1 John 4:3Context
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1 tn The καί (kai) which begins 4:3 introduces the “negative side” of the test by which the spirits might be known in 4:2-3. Thus it is adversative in force: “every spirit that confesses Jesus as Christ who has come in the flesh is from God, but every Spirit that does not confess Jesus is not from God.”
2 tn Or “does not acknowledge.”
3 tc A number of variants are generated from the simple τὸν ᾿Ιησοῦν (ton Ihsoun), some of which turn the expression into an explicit object-complement construction. ᾿Ιησοῦν κύριον (Ihsoun kurion, “Jesus as Lord”) is found in א, τὸν ᾿Ιησοῦν Χριστόν (ton Ihsoun Criston, “Jesus as Christ”) is read by the Byzantine minuscules, τὸν Χριστόν (“the Christ”) is the reading of 1846, and ᾿Ιησοῦν without the article is found in 1881 2464. But τὸν ᾿Ιησοῦν is well supported by A B Ψ 33 81 1739 al, and internally best explains the rise of the others. It is thus preferred on both external and internal grounds.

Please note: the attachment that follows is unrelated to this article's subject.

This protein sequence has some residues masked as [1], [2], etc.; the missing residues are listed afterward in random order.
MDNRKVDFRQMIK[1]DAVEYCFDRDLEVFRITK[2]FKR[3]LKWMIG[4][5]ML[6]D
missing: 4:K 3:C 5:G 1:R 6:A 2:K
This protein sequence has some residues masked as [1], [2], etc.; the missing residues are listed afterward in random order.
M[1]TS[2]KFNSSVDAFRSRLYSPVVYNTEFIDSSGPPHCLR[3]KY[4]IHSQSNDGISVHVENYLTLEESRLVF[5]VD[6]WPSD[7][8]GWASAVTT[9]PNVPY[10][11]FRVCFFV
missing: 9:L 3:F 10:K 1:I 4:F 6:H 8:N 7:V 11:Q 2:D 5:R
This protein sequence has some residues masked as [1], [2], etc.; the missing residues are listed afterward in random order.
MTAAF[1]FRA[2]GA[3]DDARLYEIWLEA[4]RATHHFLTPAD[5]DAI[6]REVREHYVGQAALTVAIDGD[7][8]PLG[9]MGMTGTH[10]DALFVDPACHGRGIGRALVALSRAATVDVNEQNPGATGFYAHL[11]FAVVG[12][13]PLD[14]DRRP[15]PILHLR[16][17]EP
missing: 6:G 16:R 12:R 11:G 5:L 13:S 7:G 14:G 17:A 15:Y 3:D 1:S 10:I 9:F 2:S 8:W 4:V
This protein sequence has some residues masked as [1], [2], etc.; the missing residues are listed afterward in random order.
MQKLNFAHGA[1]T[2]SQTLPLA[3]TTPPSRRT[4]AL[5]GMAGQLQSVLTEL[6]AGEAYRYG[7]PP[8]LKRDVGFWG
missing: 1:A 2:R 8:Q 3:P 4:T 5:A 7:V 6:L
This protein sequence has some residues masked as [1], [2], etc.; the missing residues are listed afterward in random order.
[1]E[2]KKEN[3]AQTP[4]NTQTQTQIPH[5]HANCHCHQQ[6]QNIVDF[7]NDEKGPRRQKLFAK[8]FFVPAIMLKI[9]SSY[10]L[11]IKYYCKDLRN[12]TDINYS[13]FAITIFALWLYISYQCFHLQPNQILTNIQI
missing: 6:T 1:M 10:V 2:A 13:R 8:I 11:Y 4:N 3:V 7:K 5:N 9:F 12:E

4 tn “Spirit” is not in the Greek text but is implied.